Game Theory | Control Theory | Cyber-physical System | Risk Management | Smart Grid | Wireless Network
University of Illinois at Urbana-Champaign, 2013
PhD, Electrical and Computer Engineering
University of Toronto, 2008
Master of Applied Science, Electrical and Computer Engineering
McGill University, 2006
B. ENG in Honours Electrical Engineering, Electrical and Computer Engineering
Postdoctoral Research Associate
From: August 2013 to December 2013
- J. Chen and Q. Zhu, Game and Decision Theoretic Approach to Resilient Interdependent Network Analysis and Design, SpringerBrief, 2020.
- S. Rass, S. Schauer, S. Konig, and Q. Zhu, Cyber-Security in Critical Infrastructures: A Game-Theoretic Approach, Advanced Sciences and Technologies for Security Applications, Springer, 2020.
- Q. Zhu and Z. Xu, Cyber-Physical Co-Design for Secure and Resilient Control Systems, Advances in Information Security, Springer, 2020.
- C. Rieger, I. Ray, Q. Zhu, and M. Haney (Eds.), Industrial Control Systems Security and Resiliency: Practice and Theory, Advances in Information Security, Series Volume 75, 2019, Springer.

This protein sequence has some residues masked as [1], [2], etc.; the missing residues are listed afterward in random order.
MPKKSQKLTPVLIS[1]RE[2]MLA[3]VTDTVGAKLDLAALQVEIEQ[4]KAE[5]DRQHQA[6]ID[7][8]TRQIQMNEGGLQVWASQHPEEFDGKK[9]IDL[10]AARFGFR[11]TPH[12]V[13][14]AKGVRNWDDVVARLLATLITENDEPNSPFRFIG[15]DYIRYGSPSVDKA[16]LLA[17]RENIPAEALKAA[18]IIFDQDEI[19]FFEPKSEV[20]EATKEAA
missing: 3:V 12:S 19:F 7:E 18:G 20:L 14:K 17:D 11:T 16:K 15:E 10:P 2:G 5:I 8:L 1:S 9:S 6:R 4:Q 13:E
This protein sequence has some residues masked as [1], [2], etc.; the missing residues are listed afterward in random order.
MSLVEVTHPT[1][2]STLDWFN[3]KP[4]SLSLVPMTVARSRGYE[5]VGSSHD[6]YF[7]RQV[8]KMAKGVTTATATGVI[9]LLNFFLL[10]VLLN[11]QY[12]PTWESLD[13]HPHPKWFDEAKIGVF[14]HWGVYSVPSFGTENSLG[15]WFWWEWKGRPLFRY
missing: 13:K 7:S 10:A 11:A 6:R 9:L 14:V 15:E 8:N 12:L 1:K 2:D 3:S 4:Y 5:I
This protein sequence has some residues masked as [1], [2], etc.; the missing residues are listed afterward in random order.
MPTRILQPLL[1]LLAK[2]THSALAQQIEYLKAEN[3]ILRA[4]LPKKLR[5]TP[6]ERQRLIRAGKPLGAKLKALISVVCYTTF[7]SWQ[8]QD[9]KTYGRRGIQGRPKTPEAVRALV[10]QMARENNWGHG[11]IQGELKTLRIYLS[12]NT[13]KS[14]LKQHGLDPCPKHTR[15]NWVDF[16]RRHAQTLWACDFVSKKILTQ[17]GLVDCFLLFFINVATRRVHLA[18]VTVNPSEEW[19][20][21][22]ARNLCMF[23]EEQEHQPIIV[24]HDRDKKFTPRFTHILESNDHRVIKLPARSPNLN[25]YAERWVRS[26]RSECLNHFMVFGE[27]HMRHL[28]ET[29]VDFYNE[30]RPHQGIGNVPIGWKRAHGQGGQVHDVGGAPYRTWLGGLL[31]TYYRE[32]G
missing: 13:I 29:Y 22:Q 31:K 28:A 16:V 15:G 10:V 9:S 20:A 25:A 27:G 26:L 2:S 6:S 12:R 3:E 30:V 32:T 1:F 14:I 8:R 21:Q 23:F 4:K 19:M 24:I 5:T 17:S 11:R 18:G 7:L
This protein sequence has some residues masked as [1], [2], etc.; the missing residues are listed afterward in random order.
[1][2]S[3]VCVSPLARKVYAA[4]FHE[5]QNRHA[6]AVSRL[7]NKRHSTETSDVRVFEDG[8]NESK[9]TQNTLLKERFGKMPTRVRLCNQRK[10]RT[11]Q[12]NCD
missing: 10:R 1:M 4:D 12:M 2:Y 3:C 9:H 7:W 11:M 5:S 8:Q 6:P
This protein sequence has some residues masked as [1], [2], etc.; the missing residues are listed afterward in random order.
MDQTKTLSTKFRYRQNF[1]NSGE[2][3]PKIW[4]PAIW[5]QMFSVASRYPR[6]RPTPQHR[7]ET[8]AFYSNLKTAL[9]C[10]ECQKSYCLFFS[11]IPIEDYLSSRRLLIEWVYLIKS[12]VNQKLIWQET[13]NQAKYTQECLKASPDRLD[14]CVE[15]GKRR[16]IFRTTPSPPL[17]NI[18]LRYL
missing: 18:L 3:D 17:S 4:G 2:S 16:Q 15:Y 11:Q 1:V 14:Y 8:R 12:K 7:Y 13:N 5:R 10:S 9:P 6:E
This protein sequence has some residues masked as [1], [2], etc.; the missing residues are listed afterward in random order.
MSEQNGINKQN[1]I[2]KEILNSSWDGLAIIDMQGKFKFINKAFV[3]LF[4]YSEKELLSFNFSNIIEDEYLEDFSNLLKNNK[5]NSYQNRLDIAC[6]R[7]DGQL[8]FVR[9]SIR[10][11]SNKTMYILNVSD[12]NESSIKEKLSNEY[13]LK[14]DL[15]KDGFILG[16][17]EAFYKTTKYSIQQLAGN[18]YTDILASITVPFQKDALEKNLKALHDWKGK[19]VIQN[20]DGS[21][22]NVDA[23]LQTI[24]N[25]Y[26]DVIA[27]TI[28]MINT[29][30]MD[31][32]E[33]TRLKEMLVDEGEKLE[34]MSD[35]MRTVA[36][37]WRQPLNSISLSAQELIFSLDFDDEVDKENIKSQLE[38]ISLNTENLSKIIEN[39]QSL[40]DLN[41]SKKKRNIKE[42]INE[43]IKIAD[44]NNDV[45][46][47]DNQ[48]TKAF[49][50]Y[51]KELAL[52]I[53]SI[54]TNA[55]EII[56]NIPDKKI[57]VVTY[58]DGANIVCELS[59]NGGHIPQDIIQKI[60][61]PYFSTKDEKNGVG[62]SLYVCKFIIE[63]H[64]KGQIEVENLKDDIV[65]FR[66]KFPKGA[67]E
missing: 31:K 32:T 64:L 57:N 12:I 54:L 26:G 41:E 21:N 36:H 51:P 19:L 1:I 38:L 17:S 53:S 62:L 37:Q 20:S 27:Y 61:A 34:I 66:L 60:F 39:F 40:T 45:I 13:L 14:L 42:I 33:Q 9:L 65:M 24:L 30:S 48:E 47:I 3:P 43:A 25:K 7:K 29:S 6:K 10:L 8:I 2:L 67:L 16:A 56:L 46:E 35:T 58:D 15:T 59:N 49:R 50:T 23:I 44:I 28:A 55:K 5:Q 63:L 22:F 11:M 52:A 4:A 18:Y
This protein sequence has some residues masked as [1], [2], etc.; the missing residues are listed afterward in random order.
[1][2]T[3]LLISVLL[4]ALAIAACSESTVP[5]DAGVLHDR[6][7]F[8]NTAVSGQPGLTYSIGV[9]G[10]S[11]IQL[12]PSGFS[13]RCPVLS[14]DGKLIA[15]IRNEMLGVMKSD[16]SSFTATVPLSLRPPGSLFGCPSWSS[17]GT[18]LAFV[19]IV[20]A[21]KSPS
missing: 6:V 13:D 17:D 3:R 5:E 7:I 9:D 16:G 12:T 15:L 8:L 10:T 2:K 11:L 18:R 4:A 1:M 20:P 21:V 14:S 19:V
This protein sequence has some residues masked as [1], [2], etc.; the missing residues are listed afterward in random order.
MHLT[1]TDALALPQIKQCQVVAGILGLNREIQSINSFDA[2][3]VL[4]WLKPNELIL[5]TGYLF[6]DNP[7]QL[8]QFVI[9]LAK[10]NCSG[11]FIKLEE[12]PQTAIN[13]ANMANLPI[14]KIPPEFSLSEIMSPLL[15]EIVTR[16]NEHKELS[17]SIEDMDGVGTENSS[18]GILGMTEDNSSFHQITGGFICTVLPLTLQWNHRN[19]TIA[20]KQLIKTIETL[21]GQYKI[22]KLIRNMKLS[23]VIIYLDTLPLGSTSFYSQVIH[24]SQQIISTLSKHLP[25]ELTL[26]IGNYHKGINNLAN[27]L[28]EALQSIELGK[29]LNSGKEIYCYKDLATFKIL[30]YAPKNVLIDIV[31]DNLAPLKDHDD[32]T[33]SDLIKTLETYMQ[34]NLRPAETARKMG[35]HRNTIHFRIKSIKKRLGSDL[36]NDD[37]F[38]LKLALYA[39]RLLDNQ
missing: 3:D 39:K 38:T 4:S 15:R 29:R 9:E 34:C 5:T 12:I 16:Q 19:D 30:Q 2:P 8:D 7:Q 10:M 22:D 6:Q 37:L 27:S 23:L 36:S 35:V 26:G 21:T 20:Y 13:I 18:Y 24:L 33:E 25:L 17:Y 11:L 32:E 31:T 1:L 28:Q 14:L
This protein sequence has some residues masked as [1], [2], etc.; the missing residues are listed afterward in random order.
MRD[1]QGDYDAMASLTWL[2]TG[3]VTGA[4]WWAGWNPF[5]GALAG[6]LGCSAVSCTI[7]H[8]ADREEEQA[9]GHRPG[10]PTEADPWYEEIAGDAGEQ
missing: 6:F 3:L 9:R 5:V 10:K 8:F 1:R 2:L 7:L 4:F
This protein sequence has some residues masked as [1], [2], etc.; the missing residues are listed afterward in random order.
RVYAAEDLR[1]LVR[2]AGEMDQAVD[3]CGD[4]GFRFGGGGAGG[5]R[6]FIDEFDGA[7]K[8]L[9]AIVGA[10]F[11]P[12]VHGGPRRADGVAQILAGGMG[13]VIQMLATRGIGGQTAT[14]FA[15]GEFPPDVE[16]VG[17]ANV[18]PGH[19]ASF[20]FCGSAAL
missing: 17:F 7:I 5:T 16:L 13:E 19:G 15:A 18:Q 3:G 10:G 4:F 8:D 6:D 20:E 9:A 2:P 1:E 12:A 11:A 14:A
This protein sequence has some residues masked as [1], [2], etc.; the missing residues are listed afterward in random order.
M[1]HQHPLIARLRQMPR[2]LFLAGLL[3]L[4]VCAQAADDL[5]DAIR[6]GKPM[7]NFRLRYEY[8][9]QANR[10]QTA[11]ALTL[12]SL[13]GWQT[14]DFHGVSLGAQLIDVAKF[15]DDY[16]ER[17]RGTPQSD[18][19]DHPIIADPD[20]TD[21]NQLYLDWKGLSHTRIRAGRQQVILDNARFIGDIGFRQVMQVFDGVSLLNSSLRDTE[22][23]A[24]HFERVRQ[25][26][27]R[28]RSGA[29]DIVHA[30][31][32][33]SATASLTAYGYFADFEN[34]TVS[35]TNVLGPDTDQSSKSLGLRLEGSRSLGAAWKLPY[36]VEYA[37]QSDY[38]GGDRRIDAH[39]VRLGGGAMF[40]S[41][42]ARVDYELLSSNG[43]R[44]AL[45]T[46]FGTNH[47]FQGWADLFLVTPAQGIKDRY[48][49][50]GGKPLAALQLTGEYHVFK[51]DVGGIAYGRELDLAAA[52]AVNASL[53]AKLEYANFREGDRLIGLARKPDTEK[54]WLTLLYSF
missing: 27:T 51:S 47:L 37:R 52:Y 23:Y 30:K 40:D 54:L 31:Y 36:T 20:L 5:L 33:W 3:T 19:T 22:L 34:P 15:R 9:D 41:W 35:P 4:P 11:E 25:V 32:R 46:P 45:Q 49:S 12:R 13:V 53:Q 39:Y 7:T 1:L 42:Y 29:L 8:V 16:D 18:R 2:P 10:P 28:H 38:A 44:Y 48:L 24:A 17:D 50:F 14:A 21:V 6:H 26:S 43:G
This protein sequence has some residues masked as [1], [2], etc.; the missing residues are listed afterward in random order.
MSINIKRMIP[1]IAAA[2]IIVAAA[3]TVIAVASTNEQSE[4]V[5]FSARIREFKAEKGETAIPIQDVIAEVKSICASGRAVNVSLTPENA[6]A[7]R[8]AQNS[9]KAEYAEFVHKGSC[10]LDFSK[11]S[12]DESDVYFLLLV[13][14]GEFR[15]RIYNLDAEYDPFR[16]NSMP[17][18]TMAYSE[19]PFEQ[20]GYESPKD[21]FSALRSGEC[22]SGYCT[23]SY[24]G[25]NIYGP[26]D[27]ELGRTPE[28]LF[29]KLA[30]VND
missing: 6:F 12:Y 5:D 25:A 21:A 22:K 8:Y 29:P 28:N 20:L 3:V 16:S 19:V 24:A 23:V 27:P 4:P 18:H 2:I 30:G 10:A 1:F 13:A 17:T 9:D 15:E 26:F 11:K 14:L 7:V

- C. A. Kamhoua, C. Kiekintveld, F. Fang and Q. Zhu (Eds.), Game Theory and Machine Learning for Cyber Security, Wiley-IEEE Press, 2021. (to appear)
- J. Pawlick and Q. Zhu, Game Theory for Cyber Deception, Static & Dynamic Game Theory: Foundations & Applications Series, Birkhauser, 2020. (to appear).
- Q. Zhu, J. S. Baras, R. Poovendran, J. Chen (Eds.), Proceedings of 11th International Conference on Decision and Game Theory for Security (GameSec) 2020, College Park, MD, USA, October 28–30, 2020.
- ECE-UY 3064 Feedback Control Systems
- ECE-GY 9213 Game Theory
- ECE-GY 9223 Reinforcement Learning
- ECE-GY 9233 Cyber-Physical Human Networks
- ECE-GY 9243 Convex Optimization and Optimal Control
- ECE-GY 9253 Cyber Physical System Security
- ECE-GY 9263 Stochastic Processes and Control
- ECE-GY 5213 Introduction to System Engineering
- ECE-GY 6233 System Optimization Methods
We are looking for PhD graduates who are interested in multidisciplinary research related to cyber-physical security and privacy, system and control theory, machine learning and game theory. Interested candidates should email their CV/Resume to email@example.com